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  • Financial Planning: Article

    By Denise Schoenherr, Full-Time Faculty 
    Published December 2013

     

    A financial plan is a comprehensive approach to managing your financial life. It is used to aid you in preparing for your short-term and long-term goals. A financial plan includes income, expenses, investments, and debt. It is a road map that shows where you are now and how you plan to get to where you want to be in the future financially. Keep in mind that a financial plan is not written in stone. As you go through life, circumstances, income, and expenses change and when they do, you should review and edit your financial plan.

    Planning for your financial security is important at any age. It is never too early or late to start saving for your retirement, your children’s college education, or that vacation home you have always wanted to own.

    The Personal Financial Planning Process

    Personal financial planning is the process of developing and implementing an approach to meet goals, prepare for any financial emergency which may arise, and build a more secure financial future. Money can be a key stressor in personal and family relationships. People who develop financial plans often have less stress because they do not spend time worrying about their financial situation. They know where they stand and the actions they are taking.

    Many people think that a financial plan is only for those who have wealth. This is not true; everyone needs to plot the best strategies for their future. Financial planning is not a one-time event but a continuous process. Your plan needs to be re-examined periodically as changes take place in your life. Life events such as marriage, divorce, the birth of a child, college education, and retirement can affect the flow of money coming in and your expenses.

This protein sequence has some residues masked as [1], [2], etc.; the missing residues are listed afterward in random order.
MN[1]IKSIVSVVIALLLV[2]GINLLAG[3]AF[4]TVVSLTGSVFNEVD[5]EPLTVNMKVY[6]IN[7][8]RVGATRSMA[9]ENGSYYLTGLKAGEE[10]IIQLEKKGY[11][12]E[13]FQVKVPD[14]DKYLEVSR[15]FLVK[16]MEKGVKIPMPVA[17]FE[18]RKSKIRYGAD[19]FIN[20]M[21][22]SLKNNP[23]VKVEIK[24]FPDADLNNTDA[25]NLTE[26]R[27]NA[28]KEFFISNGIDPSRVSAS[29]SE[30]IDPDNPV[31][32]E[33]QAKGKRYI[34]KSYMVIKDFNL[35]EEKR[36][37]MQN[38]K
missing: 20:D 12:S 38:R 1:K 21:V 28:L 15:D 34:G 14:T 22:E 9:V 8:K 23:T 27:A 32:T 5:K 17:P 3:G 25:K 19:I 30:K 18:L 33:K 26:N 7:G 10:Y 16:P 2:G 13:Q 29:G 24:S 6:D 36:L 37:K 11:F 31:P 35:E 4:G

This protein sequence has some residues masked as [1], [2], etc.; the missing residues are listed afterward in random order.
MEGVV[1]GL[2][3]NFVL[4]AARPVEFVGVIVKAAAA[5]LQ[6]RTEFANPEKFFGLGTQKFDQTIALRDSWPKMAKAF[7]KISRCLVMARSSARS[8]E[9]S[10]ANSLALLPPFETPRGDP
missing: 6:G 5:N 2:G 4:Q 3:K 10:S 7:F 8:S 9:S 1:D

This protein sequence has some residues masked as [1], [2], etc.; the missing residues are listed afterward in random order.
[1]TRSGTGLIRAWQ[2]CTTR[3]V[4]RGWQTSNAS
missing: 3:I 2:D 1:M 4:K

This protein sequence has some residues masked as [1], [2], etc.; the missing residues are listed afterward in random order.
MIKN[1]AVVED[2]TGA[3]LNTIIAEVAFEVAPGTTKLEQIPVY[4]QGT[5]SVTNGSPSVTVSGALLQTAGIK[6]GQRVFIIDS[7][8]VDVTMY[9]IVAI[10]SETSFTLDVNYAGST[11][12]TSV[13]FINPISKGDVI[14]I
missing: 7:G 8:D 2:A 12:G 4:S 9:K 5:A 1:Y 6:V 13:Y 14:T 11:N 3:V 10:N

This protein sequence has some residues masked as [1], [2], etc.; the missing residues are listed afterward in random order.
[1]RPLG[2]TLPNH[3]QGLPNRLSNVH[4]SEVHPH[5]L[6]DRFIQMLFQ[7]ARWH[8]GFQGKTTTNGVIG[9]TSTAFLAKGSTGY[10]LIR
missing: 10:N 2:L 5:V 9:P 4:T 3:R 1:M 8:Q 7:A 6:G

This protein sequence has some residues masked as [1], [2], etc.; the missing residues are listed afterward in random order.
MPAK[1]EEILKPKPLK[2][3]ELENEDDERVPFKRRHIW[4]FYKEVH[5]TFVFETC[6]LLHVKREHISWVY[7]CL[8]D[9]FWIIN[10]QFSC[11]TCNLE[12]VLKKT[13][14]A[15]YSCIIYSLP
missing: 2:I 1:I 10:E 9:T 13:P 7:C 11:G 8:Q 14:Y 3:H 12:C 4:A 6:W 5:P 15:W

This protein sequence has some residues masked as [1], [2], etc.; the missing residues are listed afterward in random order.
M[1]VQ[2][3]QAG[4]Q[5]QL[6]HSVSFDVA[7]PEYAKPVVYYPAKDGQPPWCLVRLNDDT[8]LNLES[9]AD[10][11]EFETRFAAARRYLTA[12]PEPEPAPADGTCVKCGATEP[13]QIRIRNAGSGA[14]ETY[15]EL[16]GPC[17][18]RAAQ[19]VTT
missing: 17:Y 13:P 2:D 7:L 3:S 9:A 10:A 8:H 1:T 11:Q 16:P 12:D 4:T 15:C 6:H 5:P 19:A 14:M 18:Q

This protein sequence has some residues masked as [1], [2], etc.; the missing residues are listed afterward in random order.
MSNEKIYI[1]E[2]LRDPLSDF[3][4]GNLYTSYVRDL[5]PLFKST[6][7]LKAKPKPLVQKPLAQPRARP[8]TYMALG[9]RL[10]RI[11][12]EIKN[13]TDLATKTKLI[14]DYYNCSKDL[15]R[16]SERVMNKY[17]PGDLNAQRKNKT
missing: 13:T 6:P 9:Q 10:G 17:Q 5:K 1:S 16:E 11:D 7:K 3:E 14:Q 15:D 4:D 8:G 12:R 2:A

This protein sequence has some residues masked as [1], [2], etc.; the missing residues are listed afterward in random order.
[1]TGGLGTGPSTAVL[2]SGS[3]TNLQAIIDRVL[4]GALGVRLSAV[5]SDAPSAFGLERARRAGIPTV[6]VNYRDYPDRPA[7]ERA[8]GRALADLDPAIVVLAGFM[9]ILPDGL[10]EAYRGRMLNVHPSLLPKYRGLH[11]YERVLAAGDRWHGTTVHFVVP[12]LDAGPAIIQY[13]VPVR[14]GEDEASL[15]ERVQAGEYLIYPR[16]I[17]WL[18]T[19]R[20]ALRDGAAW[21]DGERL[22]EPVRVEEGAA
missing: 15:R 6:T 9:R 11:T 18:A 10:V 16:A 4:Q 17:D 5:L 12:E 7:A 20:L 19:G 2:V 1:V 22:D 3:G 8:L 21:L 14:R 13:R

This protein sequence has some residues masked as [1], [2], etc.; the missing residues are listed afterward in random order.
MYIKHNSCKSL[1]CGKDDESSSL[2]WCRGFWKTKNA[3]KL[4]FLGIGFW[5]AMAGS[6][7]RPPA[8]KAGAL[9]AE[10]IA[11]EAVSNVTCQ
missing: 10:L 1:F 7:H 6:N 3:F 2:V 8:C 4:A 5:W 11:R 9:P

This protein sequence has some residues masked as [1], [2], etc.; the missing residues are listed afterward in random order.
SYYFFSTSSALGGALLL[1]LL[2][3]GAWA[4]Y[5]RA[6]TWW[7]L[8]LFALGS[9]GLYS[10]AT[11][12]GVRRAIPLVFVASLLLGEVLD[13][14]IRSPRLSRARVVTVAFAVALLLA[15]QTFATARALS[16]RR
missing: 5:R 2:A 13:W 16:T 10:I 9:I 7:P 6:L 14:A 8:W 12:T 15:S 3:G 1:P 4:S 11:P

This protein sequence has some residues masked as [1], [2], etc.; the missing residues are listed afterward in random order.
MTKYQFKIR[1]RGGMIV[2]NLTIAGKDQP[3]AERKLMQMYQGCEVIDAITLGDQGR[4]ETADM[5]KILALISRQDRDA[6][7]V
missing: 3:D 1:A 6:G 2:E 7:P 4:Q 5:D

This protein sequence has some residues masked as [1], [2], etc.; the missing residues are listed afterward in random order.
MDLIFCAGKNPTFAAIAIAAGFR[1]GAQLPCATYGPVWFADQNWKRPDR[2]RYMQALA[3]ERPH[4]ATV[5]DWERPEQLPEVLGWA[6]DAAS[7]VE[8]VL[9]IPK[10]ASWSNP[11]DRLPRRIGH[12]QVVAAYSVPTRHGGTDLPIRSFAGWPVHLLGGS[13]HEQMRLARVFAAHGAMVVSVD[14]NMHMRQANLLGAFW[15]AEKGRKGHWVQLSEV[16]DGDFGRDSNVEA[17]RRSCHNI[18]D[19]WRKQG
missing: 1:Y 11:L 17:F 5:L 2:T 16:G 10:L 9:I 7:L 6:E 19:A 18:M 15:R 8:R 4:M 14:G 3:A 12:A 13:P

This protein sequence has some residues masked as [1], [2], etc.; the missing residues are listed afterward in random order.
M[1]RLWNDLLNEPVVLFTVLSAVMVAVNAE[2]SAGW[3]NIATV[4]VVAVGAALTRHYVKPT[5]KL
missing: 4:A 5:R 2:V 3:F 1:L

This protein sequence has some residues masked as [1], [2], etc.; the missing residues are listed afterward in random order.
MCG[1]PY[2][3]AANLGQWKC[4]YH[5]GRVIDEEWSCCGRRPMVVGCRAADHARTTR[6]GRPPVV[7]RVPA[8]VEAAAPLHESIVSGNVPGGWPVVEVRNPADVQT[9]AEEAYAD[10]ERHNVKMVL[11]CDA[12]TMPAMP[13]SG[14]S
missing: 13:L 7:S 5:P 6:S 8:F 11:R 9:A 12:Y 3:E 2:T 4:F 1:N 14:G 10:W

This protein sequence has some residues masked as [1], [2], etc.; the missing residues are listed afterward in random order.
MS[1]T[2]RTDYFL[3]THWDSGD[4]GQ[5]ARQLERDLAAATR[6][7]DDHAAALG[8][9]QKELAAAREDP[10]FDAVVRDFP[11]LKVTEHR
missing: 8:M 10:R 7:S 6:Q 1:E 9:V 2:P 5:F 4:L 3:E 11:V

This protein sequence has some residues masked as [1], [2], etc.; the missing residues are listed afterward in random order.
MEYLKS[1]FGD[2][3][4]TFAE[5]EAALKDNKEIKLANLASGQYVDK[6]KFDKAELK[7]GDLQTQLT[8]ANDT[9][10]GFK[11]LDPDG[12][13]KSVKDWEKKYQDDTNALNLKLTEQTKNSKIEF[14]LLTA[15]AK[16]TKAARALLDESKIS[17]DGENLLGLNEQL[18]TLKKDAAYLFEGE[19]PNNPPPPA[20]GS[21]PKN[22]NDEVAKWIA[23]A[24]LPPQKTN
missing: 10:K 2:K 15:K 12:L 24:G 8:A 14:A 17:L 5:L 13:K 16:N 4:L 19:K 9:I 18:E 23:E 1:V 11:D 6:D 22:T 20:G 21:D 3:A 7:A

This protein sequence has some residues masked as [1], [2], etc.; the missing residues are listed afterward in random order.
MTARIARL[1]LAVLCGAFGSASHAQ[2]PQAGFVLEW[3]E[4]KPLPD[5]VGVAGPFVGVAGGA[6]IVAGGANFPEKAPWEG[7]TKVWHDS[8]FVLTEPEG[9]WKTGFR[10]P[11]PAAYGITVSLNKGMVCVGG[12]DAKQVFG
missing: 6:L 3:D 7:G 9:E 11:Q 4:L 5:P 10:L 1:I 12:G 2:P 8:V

The Life Cycle of Financial Planning and the Role It plays  

    Life events can affect your finances and how money is spent and saved. If you are single, your expenses are probably less than a person who has two children. Adjusting your financial plan is necessary each time there is a change in your personal status. Deciding to attend college, getting married, having children, becoming ill, losing your job, getting promoted, or retiring all affect your circumstances. Each can affect your income and, of course, your expenses.

    Each time you experience a new life event, you should review your financial plan to determine if previous financial choices still pertain to your life situation and current values or if there are changes that must be made. Events can and will change your standard of living, which is the lifestyle to which you are accustomed. Standard of living includes the necessities, comforts, and luxuries enjoyed or desired by an individual or family.

    The economy plays an important role in your finances. Inflation is a state of the economy in which the general price level is increasing. Higher inflation means that the dollar buys less and does not stretch as far as it did previously. If you are spending more for your daily needs, this results in less money to save. When prices go up your purchasing power is reduced. To measure the rate of inflation, the consumer price index (CPI) is used. The CPI is based on the cost of a fixed basket of consumer goods and services and is published monthly. This is also referred to as the cost-of-living index. A depression occurs when the levels of employment and production are low. When people are not working it means they are also not purchasing goods. This can result in low or no production of the goods you may need.

    The cost of living in the area in which you live will also influence your financial wealth. If daily expenditures for convenience items, gasoline, food, and maintenance goods and services are high in your community, extra money for savings will be less available because you will need it just to pay for the necessities of everyday life.

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